Truthdigger of the Week: Carmen Aristegui
Every week the Truthdig editorial staff selects a Truthdigger of the Week, a group or person worthy of recognition for speaking truth to power, breaking the story or blowing the whistle. It is not a lifetime achievement award. Rather, we’re looking for newsmakers whose actions in a given week are worth celebrating.
The day after the well-regarded Mexican journalist and radio host Carmen Aristegui was fired this month by MVS Communications, she showed up for work as she had every other day, only to find that her microphone had been turned off. The image seems the perfect representation of the suppression of press freedoms that is occurring in Mexico under what Aristegui calls the “restoration of authoritarianism.” With this phrase she is referring to the return to power of the historically oppressive Institutional Revolutionary Party known as PRI, under the leadership of President Enrique Peña Nieto.
MVS cites the unauthorized use of its brand to promote Méxicoleaks, a new Wikileaks-like whistleblowing website that has the Mexican political elite shaking in its boots, as the main reason behind dismissing the popular radio host and effectively silencing her voice of dissidence.
Aristegui, who was fired in 2011 from the same company after making allegations about then-president Felipe Calderón, made it into the global spotlight last November after she and her team released a report on the current Mexican first lady’s “Casa Blanca,” or White House, on Aristegui’s website, Aristegui Noticias. The article revealed that the $7 million house was being built by Grupo Higa, a firm that had received many lucrative government deals under Peña Nieto’s leadership, including part of a $4 billion contract to build a high-speed train between the states of México and Querétaro. The government canceled the contract after details of Peña Nieto and Grupo Higa’s ties came into question, thanks to Aristegui’s fierce journalistic initiative to reveal what she and her team considered to be signs of corruption.
While no proof has yet come to light to imply that the Mexican president had anything to do with the journalist’s dismissal, Aristegui and many of her colleagues are speculating just that. It is worth noting that MVS admitted that political pressure was behind Aristegui’s 2011 firing, a dismissal that lasted just 17 days before the radio host was re-hired. Yet this time around, the company is not only refusing to admit that politicians were involved but have also refused to take the journalist and her team back, even after Aristegui issued a statement calling for negotiations with her former employer. MVS also denies Aristegui’s allegations that the company asked her not to reveal the news about the Casa Blanca on its airwaves, pleading that she show some “understanding.”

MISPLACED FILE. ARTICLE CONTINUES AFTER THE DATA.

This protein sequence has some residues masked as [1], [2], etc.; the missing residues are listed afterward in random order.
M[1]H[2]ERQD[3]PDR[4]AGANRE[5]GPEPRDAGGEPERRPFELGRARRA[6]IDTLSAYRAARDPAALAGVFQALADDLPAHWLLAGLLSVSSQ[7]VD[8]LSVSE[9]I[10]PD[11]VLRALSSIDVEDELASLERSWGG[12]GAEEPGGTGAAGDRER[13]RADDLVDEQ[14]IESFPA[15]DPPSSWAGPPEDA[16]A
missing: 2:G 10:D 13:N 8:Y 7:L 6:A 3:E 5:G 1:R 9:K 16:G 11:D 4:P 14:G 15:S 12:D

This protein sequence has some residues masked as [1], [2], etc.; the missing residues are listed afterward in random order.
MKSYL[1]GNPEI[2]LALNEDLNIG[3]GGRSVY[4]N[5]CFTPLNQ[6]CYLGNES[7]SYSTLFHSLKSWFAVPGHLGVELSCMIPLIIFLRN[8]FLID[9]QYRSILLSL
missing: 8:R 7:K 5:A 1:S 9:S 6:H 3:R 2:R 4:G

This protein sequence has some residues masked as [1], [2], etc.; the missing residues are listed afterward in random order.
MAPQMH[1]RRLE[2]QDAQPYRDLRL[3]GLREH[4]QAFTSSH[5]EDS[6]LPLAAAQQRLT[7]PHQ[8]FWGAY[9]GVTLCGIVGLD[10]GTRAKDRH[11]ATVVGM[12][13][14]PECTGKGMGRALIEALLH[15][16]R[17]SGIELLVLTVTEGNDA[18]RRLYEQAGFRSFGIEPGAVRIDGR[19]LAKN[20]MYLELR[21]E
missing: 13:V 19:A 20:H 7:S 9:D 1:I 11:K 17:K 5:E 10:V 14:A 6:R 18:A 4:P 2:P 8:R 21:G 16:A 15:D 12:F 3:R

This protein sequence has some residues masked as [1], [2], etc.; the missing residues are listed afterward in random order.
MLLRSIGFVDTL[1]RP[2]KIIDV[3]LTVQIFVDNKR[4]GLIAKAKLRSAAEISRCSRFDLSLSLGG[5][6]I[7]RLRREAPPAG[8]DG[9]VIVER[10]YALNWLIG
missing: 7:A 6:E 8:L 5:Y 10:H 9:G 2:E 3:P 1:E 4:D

Aristegui’s firing, as well as that of two other investigative reporters on her team, has been met with outrage from notable Mexican figures, as well as a Twitter storm of social media users announcing #MexicoWantsAristeguiBack. Protests were held March 16 in Mexico City, and on March 23, the trending hashtag #MexicoWantsAristeguiBack was used more than 130,000 times. Mexican celebrities including Diego Luna took to YouTube to explain why they want Aristegui’s radio show reinstated. Award-winning Mexican author and Truthdig Global Voices reporter Elena Ponatiowska writes that Aristegui’s voice has accompanied the nurse, the taxi driver, the family on its way to school, among many other Mexicans, since the 6 a.m. Aristegui Noticias show began in 2008. Poniatowska adds, “We all known Carmen Aristegui and agree on one thing: ‘She’s honest.’ And that, in this country, seems to be an unforgivable offense.”
Indeed, Poniatowska is correct that revealing the truth puts many journalists’ lives at risk in the Latin American country. Not only was Mexico ranked 148 out of 180 countries in Reporters Without Borders’ 2014 World Press Freedom Index, but Article 19, a London-based media watchdog group, “found that in Mexico, a reporter is harassed, threatened or attacked somewhere almost every day,” according to a report released this week. The New York Times reports that the group also discovered that “The frequency has risen under Mr. Peña Nieto’s government … and almost half of the attacks have been traced to government officials.”
And Aristegui made it clear as soon as her most recent firing that it was, above all, a matter of repression of press liberties and that “if privileged journalists like those in her team could be attacked, ‘imagine the level of vulnerability for other journalists in Mexico.’ ”
For her dedication to journalism and the fight for freedom of the press at a time when Mexico needs her most, and — most of all — for her well-known honesty, Carmen Aristegui is our Truthdigger of the Week.